|Type||Working Paper - Malaria Journal|
|Title||Malaria indicator surveys demonstrate a markedly lower prevalence of malaria in large cities of sub-Saharan Africa|
Background: One in eight sub-Saharan Africans now lives in a city with a population greater than 750,000.
Decision makers require additional evidence regarding the burden of malaria in these large cities. This paper
presents results from analysis of existing data from nationwide household surveys measuring malaria parasitaemia
by microscopy among children six to 59 months of age in 15 countries of sub-Saharan Africa.
Methods: Geo-coordinates for each survey cluster were used to determine the distance from the cluster to the
centre of each of 16 large cities with populations greater than 750,000. Geo-coordinates of each site within 25 km
of the centre were entered into Google Earth to obtain a satellite image of the location and determine whether it
was within the boundaries of the metropolis. In the case of two countries for which survey geo-coordinates were
not available, clusters located in an additional four large cities were identified based upon their designated district.
Data from all sites within city boundaries were pooled together and compared to data from all rural sites within
150 km of the city centre or in the same zone of malaria endemicity.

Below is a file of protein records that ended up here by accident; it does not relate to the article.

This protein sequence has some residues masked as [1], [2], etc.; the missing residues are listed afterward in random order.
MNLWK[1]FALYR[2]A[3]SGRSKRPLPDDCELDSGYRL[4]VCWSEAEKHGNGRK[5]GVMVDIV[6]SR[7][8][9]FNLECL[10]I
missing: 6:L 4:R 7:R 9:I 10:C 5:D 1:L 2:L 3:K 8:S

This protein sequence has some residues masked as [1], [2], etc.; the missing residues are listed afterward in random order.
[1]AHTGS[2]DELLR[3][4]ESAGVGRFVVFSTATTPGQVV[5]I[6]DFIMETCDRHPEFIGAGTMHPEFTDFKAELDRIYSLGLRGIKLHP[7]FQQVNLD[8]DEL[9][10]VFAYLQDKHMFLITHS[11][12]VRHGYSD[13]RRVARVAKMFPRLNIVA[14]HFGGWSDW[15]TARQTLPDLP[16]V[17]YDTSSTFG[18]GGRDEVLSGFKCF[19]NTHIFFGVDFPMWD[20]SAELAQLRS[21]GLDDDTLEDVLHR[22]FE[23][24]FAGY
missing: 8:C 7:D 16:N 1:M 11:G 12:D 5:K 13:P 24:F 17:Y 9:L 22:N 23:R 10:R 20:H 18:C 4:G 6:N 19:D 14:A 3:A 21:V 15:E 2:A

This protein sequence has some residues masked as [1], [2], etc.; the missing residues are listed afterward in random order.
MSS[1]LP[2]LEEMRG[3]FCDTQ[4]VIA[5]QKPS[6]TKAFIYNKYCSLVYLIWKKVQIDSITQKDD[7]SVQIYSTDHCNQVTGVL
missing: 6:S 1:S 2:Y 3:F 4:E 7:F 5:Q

Results: Of the 20 large cities, only in Ouagadougou were more than 10% of children found to have a malaria
infection. The prevalence was less than 5% for 16 of these cities. Apart from Antananarivo where both the large city and the comparison rural communities were parasite-free, the prevalence in each of the large cities was 0 to 40% of that found among children living in rural communities within 150 km of these cities or within the same zone of malaria endemicity. In 14 of the 20 large cities, all of the children living in 75% or more of the clusters were malaria parasite-free.
Conclusions: Existing data from malaria indicator surveys can be used to document the substantially lower prevalence of malaria in specific large cities. These findings will help policy makers, public health programmers and clinical workers in each country to develop and promote malaria control strategies that are suited to large cities as
|»||Angola - Malaria Indicator Survey 2011|
|»||Ghana - Multiple Indicator Cluster Survey 2011|
|»||Kenya - Malaria Indicator Survey 2010|
|»||Liberia - Malaria Indicator Survey 2011|
|»||Madagascar - Enquête sur les Indicateurs du Paludisme à Madagascar 2011|
|»||Malawi - Malaria Indicator Survey 2012|
|»||Mozambique - Inquérito Demográfico e de Saúde 2011|
|»||Nigeria - Malaria Indicator Survey 2010|
|»||Rwanda - Demographic and Health Survey 2010|
|»||Uganda - Malaria Indicator Survey 2009-2010|